512 Boom Arm and Pop Filter

Along with the microphones, 512 Audio sent over it’s Boom Arm and Pop Filter accessories for me to try. The boom arm follows the design of the Rode PSA-1, so there’s no tensioning needed at the base or mid joints. The tensioning system is an improvement over the popular Rode, however, in that it’s not nearly so sensitive to lightweight devices. I was able to mount a small webcam to it and it stayed where I positioned it without moving. Such a lightweight device isn’t enough to hold the Rode in place, however, so there’s definitely added versatility in mass.

At the same time, I found it harder to adjust. The base joint was very tight out of the box. Pushing it back torqued the desk clasp fairly hard, forcing me to really tighten it down to keep from moving it. The stem which inserts into the clasp is thick and seems resilient, but I fear that over time it could bend, decreasing its range of smooth rotation. Time will tell, but there’s clearly room for improvement in the smoothness of its operation. 

Still, for the money, it’s not bad. It’s clearly much higher quality than the majority of affordable boom arms you’ll find on Amazon (thicker metal, better adjustment above that joint, robust materials). Even the tightness of the bottom hinge is likely to be less of an issue for most users only recording with one microphone. If you’re not making drastic changes to position, as I did in the video going from end-address dynamic to side-address condenser, you’ll likely have far few instances of needing to make big changes in position, limiting how noticeable it will even be. 

Finally, we have the pop filter. And, well, it’s a pop filter. 512 went with a metal mesh for the filter material and it gets the job done well. It’s also able to be slightly contoured to match your mic better, which a fabric mesh filter can’t do (unless it has a bendable metal frame). The gooseneck is great and held its position well. It’s a simple accessory and 512 Audio did great with it.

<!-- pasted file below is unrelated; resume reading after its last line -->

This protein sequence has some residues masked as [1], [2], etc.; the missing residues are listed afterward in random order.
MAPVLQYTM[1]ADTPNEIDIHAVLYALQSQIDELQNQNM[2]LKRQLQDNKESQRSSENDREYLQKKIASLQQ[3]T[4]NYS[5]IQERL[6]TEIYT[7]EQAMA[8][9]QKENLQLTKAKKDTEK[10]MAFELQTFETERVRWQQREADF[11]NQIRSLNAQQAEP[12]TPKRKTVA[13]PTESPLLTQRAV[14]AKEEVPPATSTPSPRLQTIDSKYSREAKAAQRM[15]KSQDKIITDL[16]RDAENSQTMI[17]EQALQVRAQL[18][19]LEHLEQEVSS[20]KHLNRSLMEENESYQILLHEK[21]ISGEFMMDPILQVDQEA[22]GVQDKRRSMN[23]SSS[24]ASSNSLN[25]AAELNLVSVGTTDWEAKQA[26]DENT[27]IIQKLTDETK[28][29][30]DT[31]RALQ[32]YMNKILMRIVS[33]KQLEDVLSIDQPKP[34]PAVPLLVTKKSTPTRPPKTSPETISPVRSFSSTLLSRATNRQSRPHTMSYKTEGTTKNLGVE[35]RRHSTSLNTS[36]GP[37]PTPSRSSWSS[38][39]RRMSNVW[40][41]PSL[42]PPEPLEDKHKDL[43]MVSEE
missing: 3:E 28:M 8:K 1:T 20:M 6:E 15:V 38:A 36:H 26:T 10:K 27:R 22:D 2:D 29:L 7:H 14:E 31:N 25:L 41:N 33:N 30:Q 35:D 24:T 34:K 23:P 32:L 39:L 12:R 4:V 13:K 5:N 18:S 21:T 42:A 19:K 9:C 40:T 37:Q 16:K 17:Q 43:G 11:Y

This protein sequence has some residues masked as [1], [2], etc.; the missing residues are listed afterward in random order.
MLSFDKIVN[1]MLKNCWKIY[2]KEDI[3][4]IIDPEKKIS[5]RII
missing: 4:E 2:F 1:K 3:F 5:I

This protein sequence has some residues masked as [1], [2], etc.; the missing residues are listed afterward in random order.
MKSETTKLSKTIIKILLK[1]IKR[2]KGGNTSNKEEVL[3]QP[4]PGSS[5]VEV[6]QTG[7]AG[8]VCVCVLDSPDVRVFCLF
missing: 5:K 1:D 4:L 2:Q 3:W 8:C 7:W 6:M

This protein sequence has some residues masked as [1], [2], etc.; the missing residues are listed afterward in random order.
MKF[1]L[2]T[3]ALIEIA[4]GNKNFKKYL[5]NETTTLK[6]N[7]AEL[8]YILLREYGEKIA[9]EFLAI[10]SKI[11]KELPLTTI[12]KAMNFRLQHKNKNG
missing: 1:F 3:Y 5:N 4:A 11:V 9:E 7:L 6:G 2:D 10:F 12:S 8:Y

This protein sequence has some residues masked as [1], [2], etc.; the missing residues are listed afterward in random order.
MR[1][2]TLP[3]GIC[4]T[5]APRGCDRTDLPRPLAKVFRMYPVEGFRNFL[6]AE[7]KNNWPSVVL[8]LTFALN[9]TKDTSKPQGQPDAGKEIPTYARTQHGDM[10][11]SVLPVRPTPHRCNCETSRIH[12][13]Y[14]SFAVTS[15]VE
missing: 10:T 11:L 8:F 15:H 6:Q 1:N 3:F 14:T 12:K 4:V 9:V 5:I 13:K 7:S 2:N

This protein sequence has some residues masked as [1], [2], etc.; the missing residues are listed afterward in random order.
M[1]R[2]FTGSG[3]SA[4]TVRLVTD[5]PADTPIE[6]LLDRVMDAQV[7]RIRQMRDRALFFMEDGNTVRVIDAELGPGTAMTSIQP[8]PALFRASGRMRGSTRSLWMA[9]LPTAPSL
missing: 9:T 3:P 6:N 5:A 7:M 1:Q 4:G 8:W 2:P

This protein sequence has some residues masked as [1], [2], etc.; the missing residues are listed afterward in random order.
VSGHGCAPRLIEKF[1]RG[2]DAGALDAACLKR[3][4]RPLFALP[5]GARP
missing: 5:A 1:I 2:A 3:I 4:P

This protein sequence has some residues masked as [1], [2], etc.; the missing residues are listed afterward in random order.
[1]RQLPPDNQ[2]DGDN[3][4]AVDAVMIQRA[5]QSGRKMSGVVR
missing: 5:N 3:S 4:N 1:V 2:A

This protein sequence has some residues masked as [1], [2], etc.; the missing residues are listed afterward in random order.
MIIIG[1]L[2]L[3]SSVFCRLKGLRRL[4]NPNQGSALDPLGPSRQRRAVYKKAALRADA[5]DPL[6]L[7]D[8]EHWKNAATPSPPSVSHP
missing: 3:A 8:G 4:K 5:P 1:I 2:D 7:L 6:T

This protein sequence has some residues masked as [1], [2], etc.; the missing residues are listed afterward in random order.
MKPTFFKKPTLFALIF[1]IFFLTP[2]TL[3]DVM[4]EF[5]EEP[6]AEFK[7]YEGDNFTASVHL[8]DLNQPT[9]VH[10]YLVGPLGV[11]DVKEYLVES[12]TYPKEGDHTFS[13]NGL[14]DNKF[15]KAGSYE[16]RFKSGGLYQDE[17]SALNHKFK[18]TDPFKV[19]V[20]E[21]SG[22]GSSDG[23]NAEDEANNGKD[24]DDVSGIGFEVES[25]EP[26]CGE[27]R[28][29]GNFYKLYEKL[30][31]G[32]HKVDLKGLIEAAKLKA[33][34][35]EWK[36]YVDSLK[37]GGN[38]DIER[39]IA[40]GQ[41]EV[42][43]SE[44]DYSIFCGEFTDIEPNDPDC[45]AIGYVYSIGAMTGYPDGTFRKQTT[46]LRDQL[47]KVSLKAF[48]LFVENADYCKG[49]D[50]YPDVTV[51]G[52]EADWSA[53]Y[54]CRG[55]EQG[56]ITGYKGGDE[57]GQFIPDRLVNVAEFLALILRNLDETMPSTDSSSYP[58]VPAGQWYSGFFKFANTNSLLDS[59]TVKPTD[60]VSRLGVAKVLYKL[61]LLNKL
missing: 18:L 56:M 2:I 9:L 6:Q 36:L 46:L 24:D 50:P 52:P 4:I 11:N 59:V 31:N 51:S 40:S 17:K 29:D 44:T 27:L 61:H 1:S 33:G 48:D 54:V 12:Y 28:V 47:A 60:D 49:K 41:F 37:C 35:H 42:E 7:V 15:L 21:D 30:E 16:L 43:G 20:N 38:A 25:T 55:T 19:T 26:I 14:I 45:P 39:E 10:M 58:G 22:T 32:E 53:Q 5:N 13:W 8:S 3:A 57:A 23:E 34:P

Final Thoughts (on Both Microphones)

The Skylight and Limelight are both solid first entries from 512 Audio. In both cases, there’s room for some criticism, but if you enjoy that warmer tonality, I think there’s quite a bit to like here. The Skylight winds up feeling like the more fully-featured packaged, but I still really enjoy the natural character of the Limelight. Both microphones were also very quiet, so they passed the “hiss” test to deliver clean final products.

As always, though, it comes down to what’s going to work best for your voice or source. If you like a bit more warmth and don’t find yourself making big adjustments mid-recording, you’ll probably find a lot to enjoy here for a reasonably low cost of entry.

The product described in this article was provided by the manufacturer for evaluation purposes.

This article is Part 2 to our closer look at 512 Audio’s first entries into the microphone market. Click here to read Part 1 where we explore the Limelight, 512’s dynamic broadcast microphone for content creators.